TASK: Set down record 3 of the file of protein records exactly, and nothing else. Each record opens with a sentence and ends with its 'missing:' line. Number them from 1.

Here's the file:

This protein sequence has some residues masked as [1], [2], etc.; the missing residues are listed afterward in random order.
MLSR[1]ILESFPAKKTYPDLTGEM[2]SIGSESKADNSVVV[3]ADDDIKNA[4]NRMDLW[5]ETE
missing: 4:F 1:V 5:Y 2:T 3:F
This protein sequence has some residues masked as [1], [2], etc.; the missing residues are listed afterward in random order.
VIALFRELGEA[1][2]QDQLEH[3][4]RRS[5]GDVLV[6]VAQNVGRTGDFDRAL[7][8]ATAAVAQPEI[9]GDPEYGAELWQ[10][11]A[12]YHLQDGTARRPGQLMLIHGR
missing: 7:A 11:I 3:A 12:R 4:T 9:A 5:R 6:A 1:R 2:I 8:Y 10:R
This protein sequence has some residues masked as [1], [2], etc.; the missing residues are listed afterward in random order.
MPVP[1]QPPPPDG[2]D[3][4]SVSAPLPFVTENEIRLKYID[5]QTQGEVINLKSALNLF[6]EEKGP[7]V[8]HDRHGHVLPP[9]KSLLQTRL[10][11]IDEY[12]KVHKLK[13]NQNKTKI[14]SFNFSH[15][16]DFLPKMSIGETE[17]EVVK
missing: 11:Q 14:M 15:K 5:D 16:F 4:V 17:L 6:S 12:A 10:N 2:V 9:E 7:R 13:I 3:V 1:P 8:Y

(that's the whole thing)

This protein sequence has some residues masked as [1], [2], etc.; the missing residues are listed afterward in random order.
MPVP[1]QPPPPDG[2]D[3][4]SVSAPLPFVTENEIRLKYID[5]QTQGEVINLKSALNLF[6]EEKGP[7]V[8]HDRHGHVLPP[9]KSLLQTRL[10][11]IDEY[12]KVHKLK[13]NQNKTKI[14]SFNFSH[15][16]DFLPKMSIGETE[17]EVVK
missing: 11:Q 14:M 15:K 5:D 16:F 4:V 17:L 6:S 12:A 10:N 2:V 9:E 7:R 13:I 3:V 1:P 8:Y